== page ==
Nissan LEAF Owner Put Behind Bars Over Unapproved 20-Minute Charge

By · December 04, 2013


Kaveh Kamooneh was charged with “theft by taking without consent” after plugging in for a 20-minute charge at a local middle school.

A Georgia man spent more than 15 hours in DeKalb County Jail on theft charges after police determined that he had stolen electricity from a local school when he briefly used an outlet there to charge his Nissan LEAF as his son played tennis. Kaveh Kamooneh was eventually charged with “theft by taking without consent” 11 days after the incident, when police showed up at his house and led him away to jail.

The estimated value of the electricity Kamooneh “stole”? Depending upon utility rates, it was likely less than five cents. That’s of no consequence to Chamblee Police, who told local media that they pursue all incidents of taking without permission, regardless of the value of what’s been taken. “A theft is a theft,” said Chamblee police Sergeant Ernesto Ford.

In an appearance on Atlanta’s 11Alive local news broadcast, Kamooneh argued that taking small amounts of water or electricity without permission is a common practice. People regularly plug in their cell phones, tablets or laptops without asking at a variety of public places, utilizing similar quantities of electricity. Furthermore, the school district says it was never asked by police whether it supported filing charges against the LEAF owner.

Norman Hajjar, managing director of the research firm PlugInsights, said that the case highlights a common disconnect between new technologies and their socially acceptable uses. “With new tech innovations come equally new definitions of what is considered polite, or for that matter, legal,” said Hajjar. “It was true when gas cars first came on the scene over a century ago, and it's true today with things like cell phones, Google Glass, electric vehicles and more. We eventually develop new social rules and laws, but they always seem to lag a little behind technology.”

Hajjar said his firm (owned by Recargo, which also operates has been studying electric vehicle etiquette and has found that many of the “rules of the road” are still in flux. “Regardless, if the facts of this case are correct, being arrested for a nickel's worth of electricity seems beyond reason,” he said. “Hopefully, charges will be dropped.”

Though it’s always best to get permission before plugging in to an outlet, it’s hard to imagine that the public wouldn’t have been better served—and likely saved a bit on public funds and police resources—if Kamooneh had been let off with a warning. He told 11Alive News that he intends to fight the charges and that other potential legal avenues are also under consideration.


· · 4 years ago

Rumors are that Kamooneh was previously told that he was not permitted to plug his vehicle into these outlets.

If that is true, continuing to use the outlet was the wrong thing to do, but arrest wasn't the right solution. As the property owner, the school district could have requested that he be excluded from the property for a period of time, as with most small theft this is how places like grocery stores usually handle it.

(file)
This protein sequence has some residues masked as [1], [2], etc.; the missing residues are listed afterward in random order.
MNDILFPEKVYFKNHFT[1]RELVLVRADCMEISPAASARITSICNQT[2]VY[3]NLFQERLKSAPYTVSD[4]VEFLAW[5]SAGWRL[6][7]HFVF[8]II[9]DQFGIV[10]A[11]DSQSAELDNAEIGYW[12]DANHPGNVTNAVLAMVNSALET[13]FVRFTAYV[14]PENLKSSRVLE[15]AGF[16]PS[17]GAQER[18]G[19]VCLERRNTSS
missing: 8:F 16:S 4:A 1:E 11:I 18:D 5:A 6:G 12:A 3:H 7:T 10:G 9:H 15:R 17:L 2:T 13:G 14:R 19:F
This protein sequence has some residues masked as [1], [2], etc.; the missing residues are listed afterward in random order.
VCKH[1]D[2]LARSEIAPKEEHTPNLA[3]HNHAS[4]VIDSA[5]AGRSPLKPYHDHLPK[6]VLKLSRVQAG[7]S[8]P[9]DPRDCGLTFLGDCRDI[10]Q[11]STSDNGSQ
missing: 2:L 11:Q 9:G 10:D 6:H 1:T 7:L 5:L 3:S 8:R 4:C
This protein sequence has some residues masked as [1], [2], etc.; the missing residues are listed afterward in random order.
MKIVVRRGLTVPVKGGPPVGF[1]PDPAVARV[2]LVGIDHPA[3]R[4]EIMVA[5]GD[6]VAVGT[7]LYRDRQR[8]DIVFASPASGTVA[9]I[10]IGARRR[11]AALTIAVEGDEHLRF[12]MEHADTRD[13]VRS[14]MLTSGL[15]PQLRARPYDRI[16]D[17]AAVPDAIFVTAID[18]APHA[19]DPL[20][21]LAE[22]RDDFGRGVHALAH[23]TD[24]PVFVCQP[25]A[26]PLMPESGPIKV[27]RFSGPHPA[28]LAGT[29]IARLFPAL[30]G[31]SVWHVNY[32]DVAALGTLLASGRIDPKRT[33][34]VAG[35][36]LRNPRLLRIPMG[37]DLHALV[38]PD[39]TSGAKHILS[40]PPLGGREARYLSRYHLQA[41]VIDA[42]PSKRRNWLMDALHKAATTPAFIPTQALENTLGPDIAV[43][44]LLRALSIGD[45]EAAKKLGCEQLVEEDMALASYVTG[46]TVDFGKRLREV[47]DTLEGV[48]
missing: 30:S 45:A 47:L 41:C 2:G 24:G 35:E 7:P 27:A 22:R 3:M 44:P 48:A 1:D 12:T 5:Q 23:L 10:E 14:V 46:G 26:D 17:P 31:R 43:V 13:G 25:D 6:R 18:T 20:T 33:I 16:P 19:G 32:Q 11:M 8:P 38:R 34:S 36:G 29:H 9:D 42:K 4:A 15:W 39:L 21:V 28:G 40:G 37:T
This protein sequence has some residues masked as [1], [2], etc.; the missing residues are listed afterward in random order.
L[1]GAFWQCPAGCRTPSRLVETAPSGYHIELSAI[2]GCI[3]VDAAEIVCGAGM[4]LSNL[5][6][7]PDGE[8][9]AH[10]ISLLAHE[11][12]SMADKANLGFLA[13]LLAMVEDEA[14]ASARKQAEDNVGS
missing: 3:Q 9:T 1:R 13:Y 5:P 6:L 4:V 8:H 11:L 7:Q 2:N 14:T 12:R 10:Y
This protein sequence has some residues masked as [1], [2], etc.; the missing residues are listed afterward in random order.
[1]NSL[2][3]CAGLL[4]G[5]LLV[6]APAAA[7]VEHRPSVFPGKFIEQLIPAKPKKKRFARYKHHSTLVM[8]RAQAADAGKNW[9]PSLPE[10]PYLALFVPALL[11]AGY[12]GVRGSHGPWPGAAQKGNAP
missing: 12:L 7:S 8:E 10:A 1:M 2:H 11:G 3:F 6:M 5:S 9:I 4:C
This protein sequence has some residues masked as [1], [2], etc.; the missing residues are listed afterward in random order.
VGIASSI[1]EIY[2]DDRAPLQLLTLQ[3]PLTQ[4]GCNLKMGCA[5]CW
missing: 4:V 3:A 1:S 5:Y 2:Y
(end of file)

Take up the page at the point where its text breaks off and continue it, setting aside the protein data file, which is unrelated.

· · 4 years ago

Absolutely amazing and horrifying all at once. Would someone who walked up to the same outlet and plugged in their smart phone be also thrown into the slammer?

· · 4 years ago

The real crime here is Nissan for selling a car that people feel the need to plug in at all outlets. Hopefully they will increase there batteries size as they said there going to do.

· · 4 years ago

Several years ago I stopped at a church to opportunity charge my eMax vespa style electric scooter because it was very low on charge and I was still a couple miles from home. The custodian harassed me about it, even though I patiently explained that the cost of the electricity was less than two cents and that I would be happy to make a donation to the church. The guy was really incensed. It was irksome mostly because it was so petty.

While waiting for the charge, I wrote a check for $5 and a letter explaining that I would like the funds to be used by the church to "assist any travelers requiring a charge for an electric bike, scooter or car". I also mentioned that $5 would likely cover the next 250 people who needed help. I put a one line memo to that effect on the back of the check below the signature line. The church cashed the check, hopefully it created a little more Christian goodwill toward EVers.

· · 4 years ago

Well, this guy is wrong. He did "STEAL".

Sure, the amount he stole was very small and amount of "waste" generated from his arrest probably more than out-weight the "crime".

But at the end of the day, it is a stealing. If someone drives up to a gas station and fill up about $0.05 worth of gas and left without paying, he would have been charged.

If someone walk up to a public library and took a book (regardless of how cheap), it would have been stealing.

The fact is that NO plugin owners should ASSUME that any public outlets are "free" to use without getting permission from the property owner. That is wrong. I hope that one BAD Leaf owner doesn't create a bad image for all plugin owners.

Now, let us talk about the action of police department. They could have easily cite the guy for a much lesser crime than arrest. However, I think some one has an axe to grind and is trying to make a point here.

Let this be a lesson for plug in owners. Follow the law and don't assume electricity is free for you to take without permission. ASK before you do. The last thing we need is a bad image for the EV community.

· · 4 years ago

"Would someone who walked up to the same outlet and plugged in their smart phone be also thrown into the slammer?"